Testing Vintage: 1950’s Inflatable Bra

It’s been a little while since we’ve tested out a vintage product and today we are back with a fun one. In every era and decade, shapewear has been worn in order to fit and alter the body into the fashionable style of the time. Even celebrities today are wearing shapewear to give them a more hourglass body shape and much like fashion, body shapes and styles come in and out of fashion. In the 50’s, the hourglass shape was the most popular and trendy and it’s rise to popularity has been linked to Dior’s ‘new look’ fashion campaign which all centered around a tiny waist and big hips and bust. While it’s unfortunate that not all bodies are accepted, those wishing to get the current ‘in style’ body can use shapewear. One such popular item, that’s rather odd by today’s standards, is the inflatable bra from the 1950s.

Some of the biggest celebrity icons of the 50s, including Marilyn Monroe, Jayne Mansfield and Tempest Storm, were well known for their full and ample bosoms. Fortunately, for those not as well-endowered, the inflatable bra by Tres Secrete was a way of ‘faking it till you make it’. In 1952, the Tres Secrete inflatable bra designed by La Resista Corset Co (of Bridgeport, Connecticut, USA) was released to help women alter their body shape to fit the Dior New Look style. Inside the bra cups was a small removable “balloon”, and the bras were inflated by the wearer by means of a small straw, which was then quickly withdrawn and the valve pressed shut between thumb and forefinger. This bra became popular and was sold for well over a decade before new and more modern technology and materials were introduced.

On a whim, I came across an inflatable bra by the amazing Tres Secret so I had to test it out for myself. US lingerie pioneers La Resista Corset Co. of Bridgeport, Connecticut, had the answer to achieving the Dior New Look for those less well-endowed: inflatable assets under the brand name Tres Secrete. Tres Secrete had plastic pads inside the cups that could be blown up using a small straw. These incredible vintage images show models demonstrating how to inflate the bras and walking the catwalk while marketing men make the pitch to the buyers in the background. The marketing of the Tres Secrete bra was a collaboration between Symington and Supportu Supplewear, a wholesale distribution company based in Wigston, Leicestershire. Originally marketed as a fashion brand, when the ideal woman had the figure of Jayne Mansfield or Marilyn Monroe, the Tres Secrete found most of its market in women who had undergone mastectomy.

The bra I managed to find wasn’t in the white colour pictured in the images shared here, but in a black version. The fabric with the polka dot pattern is still used and the lining sports the same pattern. The lining of the bra is soft pink silk and nestled between the lining and outer fabric hides the inflatable balloon ready to be blown up. The balloon is made from soft plastic and I’m happy to report the valve still seals and works well. After leaving the balloon blown up for over an hour, it was still full, although when left overnight it did deflate a little. I would assume that ladies would have to top up their bosom balloons throughout the day. The cone-like shape the bra gives when inflated was very popular at the time and you can see how the ‘sweater girl’ aesthetic came out of such bras as this one. The hard over-wire bras are very strong and almost stiff and not a very modern shape by today’s standards. This shape can still be found if you shop for modern vintage lingerie, but in most shopping centres, you will be struggling to find this style.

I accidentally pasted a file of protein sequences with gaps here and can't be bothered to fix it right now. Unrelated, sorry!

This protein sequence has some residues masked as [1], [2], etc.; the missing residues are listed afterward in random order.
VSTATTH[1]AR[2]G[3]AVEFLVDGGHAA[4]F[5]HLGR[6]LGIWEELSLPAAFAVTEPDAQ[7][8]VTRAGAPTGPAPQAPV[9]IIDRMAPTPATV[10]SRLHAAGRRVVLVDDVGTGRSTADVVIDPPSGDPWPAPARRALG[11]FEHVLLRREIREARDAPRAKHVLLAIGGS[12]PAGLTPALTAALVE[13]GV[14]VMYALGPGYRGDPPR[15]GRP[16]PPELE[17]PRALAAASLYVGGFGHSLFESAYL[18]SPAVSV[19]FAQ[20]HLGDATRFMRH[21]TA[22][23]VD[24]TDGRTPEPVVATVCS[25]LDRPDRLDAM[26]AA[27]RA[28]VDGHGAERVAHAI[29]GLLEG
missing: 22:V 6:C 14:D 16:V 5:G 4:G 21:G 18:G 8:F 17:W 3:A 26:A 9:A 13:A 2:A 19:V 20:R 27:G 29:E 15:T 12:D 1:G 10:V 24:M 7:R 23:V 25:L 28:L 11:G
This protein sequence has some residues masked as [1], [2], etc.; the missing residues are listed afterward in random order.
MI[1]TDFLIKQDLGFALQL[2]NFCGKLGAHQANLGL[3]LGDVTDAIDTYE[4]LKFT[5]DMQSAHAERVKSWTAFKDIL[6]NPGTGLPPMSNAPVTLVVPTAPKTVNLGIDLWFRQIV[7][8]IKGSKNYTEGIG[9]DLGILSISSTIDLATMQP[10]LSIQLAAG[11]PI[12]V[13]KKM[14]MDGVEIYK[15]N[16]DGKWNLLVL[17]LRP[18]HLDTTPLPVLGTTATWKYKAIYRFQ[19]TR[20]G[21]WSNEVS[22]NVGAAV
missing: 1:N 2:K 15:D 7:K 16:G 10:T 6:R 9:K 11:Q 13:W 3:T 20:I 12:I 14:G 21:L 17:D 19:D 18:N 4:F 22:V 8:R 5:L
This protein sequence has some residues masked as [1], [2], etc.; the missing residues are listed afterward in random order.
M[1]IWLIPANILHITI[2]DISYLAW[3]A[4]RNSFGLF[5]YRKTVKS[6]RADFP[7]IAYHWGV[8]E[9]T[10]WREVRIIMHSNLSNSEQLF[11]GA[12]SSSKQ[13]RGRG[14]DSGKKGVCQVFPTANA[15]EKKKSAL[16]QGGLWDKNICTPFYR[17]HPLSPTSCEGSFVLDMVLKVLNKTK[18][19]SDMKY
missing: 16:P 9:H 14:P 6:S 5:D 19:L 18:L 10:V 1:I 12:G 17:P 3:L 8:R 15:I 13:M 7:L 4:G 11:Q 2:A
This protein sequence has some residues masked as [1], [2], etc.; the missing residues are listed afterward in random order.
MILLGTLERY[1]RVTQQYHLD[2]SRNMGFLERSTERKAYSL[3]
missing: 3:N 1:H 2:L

Unfortunately, with vintage items which contain multiple pieces, the inflatable bra I managed to find only had one inflatable balloon so I don’t know what it would look like if both cups were inflated. In saying this, with only one cup inflated, we can see the difference between the inflated and normal cups. The difference is quite a contrast and the inflated cup certainly has a stronger cone-like shape which was fashionable at the time. I will be on the hunt for a spare balloon but I can’t imagine that being easy to find.

This has been a really fun product to test out and I love the logic behind the concept of an inflatable bra. I can see something like this being really popular with those who have had a mastectomy even today but I know there are already more modern alternatives on the market. The uniqueness of this vintage inflatable bra shows how far we have come in fashion, shapewear, body shape and innovative technology and materials. I am continuously on the hunt for weird and wonderful vintage items which I can test out so if you do find something, always feel free to message me about them.

I am very curious about wearing this bra for a whole day to see what that’s like but I think it’ll just be posted to my social media and perhaps a short follow up blog. Please keep an eye out for that coming out soon.


Note: This is not a sponsored post. All opinions and thoughts expressed are solely my own and not influenced in any way. There are no affiliate links and I do not benefit from any link clicks or purchases made.




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